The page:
Trump, South Korean president talk ahead of North Korea meeting

President says he spoke to Japan's prime minister

Korea Summit Press Pool/Getty Images

North Korean leader Kim Jong Un, left, nd South Korean President Moon Jae-in, right, pose for photographs after signing the Panmunjom Declaration for Peace, Prosperity and Unification of the Korean Peninsula during the Inter-Korean Summit at…

WASHINGTON (CNN) - President Donald Trump says he spoke with his Japanese and South Korean counterparts Saturday morning about his upcoming sit-down with North Korean leader Kim Jong Un.

"Just had a long and very good talk with President Moon of South Korea," Trump wrote on Twitter. "Things are going very well, time and location of meeting with North Korea is being set. Also spoke to Prime Minister Abe of Japan to inform him of the ongoing negotiations."

On Friday, Trump said that although the location for the summit has yet to be decided, they have narrowed it down to two countries.

"I think some very good things can happen with respect to North Korea," Trump said, speaking at a press conference with German Chancellor Angela Merkel. "We're setting up meetings now. We're down to two countries, as to a site, and we'll let you know what that site is."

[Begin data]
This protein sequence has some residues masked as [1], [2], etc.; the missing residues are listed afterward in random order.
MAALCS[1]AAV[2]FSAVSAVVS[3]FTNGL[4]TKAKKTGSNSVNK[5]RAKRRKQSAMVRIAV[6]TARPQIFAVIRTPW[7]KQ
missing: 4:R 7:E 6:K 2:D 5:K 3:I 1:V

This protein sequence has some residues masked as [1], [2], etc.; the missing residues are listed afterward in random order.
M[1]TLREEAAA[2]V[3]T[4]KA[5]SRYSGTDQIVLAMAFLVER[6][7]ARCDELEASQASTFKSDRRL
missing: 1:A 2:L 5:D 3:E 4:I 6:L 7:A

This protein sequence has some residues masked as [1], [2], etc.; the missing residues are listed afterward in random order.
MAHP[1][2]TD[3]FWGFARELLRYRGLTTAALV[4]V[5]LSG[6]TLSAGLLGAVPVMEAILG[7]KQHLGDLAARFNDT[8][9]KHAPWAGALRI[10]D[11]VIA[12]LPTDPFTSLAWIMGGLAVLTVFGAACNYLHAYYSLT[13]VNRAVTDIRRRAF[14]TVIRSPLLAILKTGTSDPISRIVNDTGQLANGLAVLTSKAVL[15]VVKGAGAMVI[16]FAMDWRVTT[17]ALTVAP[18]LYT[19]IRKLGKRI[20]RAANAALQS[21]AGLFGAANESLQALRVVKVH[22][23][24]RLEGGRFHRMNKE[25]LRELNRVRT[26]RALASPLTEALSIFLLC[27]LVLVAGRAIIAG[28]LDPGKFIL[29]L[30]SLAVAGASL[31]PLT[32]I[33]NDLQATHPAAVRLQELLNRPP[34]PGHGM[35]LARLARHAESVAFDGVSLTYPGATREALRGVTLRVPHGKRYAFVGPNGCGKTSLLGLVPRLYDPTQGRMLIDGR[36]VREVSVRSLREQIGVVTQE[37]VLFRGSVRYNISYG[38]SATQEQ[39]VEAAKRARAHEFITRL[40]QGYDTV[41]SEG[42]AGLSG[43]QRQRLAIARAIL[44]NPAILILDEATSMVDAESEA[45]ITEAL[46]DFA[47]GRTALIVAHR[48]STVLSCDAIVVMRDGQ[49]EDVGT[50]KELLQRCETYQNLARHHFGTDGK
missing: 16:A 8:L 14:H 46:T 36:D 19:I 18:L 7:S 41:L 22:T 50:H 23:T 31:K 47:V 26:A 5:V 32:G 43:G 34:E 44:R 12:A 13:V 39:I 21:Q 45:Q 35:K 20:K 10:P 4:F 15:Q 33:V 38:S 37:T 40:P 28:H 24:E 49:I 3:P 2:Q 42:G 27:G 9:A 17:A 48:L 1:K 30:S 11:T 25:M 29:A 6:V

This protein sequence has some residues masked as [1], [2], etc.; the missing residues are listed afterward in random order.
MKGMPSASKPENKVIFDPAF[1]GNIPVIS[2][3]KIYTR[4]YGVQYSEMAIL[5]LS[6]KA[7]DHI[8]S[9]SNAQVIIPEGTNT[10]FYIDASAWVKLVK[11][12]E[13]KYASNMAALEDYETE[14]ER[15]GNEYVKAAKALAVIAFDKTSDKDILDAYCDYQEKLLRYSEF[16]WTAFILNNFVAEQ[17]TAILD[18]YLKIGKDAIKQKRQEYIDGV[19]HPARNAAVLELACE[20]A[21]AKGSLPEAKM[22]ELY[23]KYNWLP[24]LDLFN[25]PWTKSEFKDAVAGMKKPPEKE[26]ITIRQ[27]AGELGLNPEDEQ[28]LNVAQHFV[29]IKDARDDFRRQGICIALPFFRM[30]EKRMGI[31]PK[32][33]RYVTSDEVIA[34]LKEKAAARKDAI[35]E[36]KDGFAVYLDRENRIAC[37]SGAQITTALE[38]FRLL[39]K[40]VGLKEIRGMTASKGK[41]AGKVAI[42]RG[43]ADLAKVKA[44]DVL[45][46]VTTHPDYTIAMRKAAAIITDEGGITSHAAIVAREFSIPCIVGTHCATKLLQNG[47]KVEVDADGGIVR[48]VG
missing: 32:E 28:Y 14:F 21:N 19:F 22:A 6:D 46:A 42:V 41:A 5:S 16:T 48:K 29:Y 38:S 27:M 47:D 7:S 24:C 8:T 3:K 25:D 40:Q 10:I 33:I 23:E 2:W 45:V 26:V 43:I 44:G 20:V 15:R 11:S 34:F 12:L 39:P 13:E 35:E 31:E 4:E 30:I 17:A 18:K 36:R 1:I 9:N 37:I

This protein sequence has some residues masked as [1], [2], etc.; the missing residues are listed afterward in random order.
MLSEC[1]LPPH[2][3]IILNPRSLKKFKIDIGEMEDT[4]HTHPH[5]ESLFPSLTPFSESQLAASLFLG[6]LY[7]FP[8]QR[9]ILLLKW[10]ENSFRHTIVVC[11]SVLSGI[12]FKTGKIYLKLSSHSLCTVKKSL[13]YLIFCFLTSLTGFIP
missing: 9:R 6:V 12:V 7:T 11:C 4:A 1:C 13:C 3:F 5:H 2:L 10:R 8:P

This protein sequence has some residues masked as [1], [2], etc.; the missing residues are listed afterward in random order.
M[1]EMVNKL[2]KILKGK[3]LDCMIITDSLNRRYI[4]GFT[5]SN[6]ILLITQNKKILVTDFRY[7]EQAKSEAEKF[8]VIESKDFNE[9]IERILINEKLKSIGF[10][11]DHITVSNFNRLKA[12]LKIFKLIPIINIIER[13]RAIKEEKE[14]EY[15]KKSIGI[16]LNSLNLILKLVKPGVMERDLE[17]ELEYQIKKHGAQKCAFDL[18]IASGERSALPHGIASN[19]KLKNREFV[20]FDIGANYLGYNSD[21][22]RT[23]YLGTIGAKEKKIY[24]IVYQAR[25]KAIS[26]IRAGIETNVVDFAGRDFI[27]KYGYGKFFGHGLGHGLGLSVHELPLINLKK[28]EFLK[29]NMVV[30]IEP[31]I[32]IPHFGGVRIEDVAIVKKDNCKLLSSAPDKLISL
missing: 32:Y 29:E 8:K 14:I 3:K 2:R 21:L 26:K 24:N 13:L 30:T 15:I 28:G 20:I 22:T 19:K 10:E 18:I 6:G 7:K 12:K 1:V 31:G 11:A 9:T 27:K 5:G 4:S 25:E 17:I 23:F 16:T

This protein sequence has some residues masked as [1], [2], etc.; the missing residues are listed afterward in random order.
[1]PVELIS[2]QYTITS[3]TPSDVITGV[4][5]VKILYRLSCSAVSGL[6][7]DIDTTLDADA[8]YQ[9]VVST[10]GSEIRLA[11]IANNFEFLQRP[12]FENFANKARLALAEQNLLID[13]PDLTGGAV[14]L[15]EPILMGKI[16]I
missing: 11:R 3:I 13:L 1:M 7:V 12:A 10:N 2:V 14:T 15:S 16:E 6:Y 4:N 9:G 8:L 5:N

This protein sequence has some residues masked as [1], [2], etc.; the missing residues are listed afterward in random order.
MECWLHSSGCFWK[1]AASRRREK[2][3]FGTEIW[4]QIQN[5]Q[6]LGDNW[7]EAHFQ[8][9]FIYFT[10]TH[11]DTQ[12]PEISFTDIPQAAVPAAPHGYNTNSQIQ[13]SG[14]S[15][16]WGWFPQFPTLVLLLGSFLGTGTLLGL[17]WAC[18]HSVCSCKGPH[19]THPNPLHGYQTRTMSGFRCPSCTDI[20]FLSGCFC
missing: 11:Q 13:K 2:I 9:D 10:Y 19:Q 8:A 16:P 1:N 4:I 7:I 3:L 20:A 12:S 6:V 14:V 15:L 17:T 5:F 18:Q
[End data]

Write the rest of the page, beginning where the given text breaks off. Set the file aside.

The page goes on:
Trump also praised talks between South Korean President Moon Jae-in and Kim earlier this week. On Friday, the US awoke to news that both leaders had committed to a peace declaration and talks to bring about a formal conclusion to the Korean War.

Part of the peace talks between North Korea and South Korea included an agreement on denuclearizing the Korean Peninsula.

In marking the historic moment, the two leaders crossed over the Military Demarcation Line into each other's territories.

Trump's praise of the negotiations between the two nations is a drastic change in rhetoric from his past comments about Kim, but the White House has said it is still wary of North Korea.

"Maybe it will be wonderful. And maybe it won't," Trump said Tuesday about his upcoming talks. "And if it's not going to be fair and reasonable and good, unlike past administrations, I will leave the table."

On Monday, White House press secretary Sarah Sanders said the US is "not going to take the North Koreans at their word."

She added: "We're not naive in this process. We've seen some steps in the right direction, but we have a long way to go."

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